This past Monday, the United States Senate voted on a plan to divert the federal funding allocated for Planned Parenthood towards other community health clinics and pregnancy centers. This action followed controversy over a series of secretly recorded videos which emerged over the past few weeks and revealed some deeply disturbing aspects of the operations of the United States’ largest abortion provider.
Though the measure failed by a handful of votes, it will likely be brought to the floor again next month as the government considers a budget bill to fund the federal government for the entire next year.
What’s more? This political theatre will likely unfold right around Pope Francis’ historic address to a joint session of Congress on September 24.
As the rhetoric heats up, it’s important for Americans to be able to evaluate the practical implications of diverting Planned Parenthood funding towards other community clinics without getting caught up in the political rhetoric.
After the 1973 Roe v. Wade Supreme Court decision legalizing abortion, the federal government has operated under an agreement that while abortion is legal, taxpayers shouldn’t have to pay for it. Since it was codified in 1976 under Hyde Amendment, this agreement has had longstanding bipartisan support.
But the funding of Planned Parenthood violates this principle. Last year, Planned Parenthood received $528 million in government grants and reimbursements. That’s nearly forty percent of its $1.3 billion revenue.Planned Parenthood says that most of this money goes towards Medicaid reimbursements, while the rest is for “things like teen pregnancy prevention and evidence-based sex education.”
But of course money is fungible. Every taxpayer dollar that goes towards Planned Parenthood allows the organization to use other funds to finance abortion. Accounting gymnastics cannot hide the fact that to publicly fund an abortion-provider in any capacity is to publicly fund abortion.
The Los Angeles Times’ Jonah Goldberg put it well:
Yes, yes, we've all heard that no federal dollars go to Planned Parenthood for abortions. But this is an accounting fiction drafted to do the work of a moral distinction. If the federal government were funding churches or businesses that opposed gay marriage — or sold Confederate flags — it's doubtful liberal critics would credit such defenses.
Defunding Planned Parenthood is not the same as repealing the right to abortion. Indeed, the point here isn’t to make everyone agree that abortions are indefensible. Rather it’s that people who think they are indefensible shouldn’t be compelled to pay for them.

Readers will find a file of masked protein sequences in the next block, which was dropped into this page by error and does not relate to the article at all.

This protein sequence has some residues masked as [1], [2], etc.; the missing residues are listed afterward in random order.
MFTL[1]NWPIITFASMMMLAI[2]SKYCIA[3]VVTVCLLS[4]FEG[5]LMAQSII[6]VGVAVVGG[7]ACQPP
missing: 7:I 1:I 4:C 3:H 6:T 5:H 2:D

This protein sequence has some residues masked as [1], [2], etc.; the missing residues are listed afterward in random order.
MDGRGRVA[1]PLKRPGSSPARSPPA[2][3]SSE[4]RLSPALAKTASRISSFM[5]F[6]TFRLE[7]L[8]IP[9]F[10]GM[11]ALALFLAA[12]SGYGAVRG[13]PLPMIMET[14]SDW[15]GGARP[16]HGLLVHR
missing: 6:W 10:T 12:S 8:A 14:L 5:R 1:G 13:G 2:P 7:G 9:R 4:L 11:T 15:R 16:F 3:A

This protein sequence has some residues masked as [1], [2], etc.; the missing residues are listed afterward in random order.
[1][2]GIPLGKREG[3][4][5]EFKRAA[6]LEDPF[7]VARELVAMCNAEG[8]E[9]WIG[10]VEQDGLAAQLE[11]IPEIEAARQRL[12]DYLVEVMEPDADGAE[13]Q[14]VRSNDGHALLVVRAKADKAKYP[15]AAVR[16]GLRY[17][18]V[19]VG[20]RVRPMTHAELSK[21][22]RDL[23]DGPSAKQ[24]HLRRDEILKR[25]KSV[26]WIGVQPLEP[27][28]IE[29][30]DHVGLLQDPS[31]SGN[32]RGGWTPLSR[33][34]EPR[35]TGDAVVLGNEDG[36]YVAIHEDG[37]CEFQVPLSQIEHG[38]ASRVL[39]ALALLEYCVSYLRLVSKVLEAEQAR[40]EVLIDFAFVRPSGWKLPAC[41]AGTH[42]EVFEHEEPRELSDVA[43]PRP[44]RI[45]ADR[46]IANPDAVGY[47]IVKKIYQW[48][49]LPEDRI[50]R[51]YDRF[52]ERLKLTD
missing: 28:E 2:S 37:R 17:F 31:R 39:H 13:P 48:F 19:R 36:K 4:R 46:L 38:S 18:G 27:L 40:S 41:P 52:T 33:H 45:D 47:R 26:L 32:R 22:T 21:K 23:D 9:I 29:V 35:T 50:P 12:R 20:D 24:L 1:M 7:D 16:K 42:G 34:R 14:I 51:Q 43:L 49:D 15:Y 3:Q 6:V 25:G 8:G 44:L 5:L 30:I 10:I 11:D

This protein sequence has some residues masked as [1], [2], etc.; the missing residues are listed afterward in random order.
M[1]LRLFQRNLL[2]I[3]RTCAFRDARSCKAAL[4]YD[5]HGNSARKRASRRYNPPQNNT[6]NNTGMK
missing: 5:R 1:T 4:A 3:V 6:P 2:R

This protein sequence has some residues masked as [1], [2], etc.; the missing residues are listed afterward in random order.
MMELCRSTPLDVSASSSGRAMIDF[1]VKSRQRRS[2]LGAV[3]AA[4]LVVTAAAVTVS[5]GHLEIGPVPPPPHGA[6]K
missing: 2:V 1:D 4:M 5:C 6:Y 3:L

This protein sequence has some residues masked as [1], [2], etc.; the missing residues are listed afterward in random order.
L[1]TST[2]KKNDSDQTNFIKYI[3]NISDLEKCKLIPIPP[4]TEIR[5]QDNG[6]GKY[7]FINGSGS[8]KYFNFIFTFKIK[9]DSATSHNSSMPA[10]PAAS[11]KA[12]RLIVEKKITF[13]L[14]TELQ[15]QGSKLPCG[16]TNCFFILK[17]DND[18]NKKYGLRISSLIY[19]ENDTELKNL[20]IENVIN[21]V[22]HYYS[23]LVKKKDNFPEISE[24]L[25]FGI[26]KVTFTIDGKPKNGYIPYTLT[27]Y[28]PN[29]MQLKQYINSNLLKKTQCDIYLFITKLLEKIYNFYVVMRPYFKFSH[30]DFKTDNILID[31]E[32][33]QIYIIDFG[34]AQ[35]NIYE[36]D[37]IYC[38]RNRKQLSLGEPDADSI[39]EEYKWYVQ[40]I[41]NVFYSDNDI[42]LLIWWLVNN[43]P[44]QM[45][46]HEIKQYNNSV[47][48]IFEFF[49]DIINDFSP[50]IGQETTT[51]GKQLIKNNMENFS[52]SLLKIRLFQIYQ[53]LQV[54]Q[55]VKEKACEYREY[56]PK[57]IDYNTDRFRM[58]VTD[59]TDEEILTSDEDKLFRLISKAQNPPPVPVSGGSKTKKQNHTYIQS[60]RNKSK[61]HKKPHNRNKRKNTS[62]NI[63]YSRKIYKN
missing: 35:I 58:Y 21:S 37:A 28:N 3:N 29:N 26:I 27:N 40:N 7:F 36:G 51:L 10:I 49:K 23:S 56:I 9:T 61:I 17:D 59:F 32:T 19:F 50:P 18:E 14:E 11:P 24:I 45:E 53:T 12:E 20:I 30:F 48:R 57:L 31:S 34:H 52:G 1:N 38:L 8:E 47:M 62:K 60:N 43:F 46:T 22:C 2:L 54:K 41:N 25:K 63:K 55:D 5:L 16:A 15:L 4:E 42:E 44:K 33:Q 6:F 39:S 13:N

Planned Parenthood and many of its allies are claiming that diverting federal funding elsewhere would destroy women’s access to quality, affordable health care in the United States. Planned Parenthood, they say, is the nation’s largest provider of health care services to women.
Unless you only define women’s health care as abortion, that claim isn't true.
There are over 9,000 community health centers in the United States that provide women’s reproductive health services, while only 700 Planned Parenthood facilities are in operation. In fact, 31 states have ten or fewer Planned Parenthood clinics. And while community health centers serve 21 million women a year across the nation, Planned Parenthood only sees 2.1 million patients.
Do you want a mammogram to check for breast cancer? Then don’t visit Planned Parenthood. They don’t offer it.
It makes little sense that Planned Parenthood only provides a fraction of women’s reproductive health care services in the United States, but receives nearly all of the federal funding earmarked for it.
The plan being floated in Congress would change that. It would shift government assistance to the thousands of community clinics across the nations who are doing a vast majority of the legwork in promoting and sustaining women’s reproductive health.
So much of the language surrounding abortion is cloaked in euphemisms. Even those who support wide-ranging abortion rights acknowledge that. But the Planned Parenthood controversy has allowed us to view the harsh realities of abortions, and means this issue must be considered once again.
In one of the latest leaked videos, a Planned Parenthood doctor looked a deceased fetus and murmurs, “it’s another boy.”
It’s a baby boy. Even an abortion doctor sees that. As my fellow Democrat and former Obama staffer Michael Wear said so well: “It should bother us as a society that we have use for aborted human organs, but not the baby that provides them.”
We all lose in a country where the death of a baby is considered a measure of progress and freedom. It’s time for us to move towards the true progressive goal of better women’s healthcare, without having that goal held hostage to our disagreements about abortion—and that means moving away from funding Planned Parenthood.
Abortion isn't a fruit of women's liberation. It’s the antithesis of progress and of a forward-thinking society. And progressives must start making their voices heard on this, one of the most crucial social justice issues of our time.
Kristen Day is the executive director of Democrats for Life of America.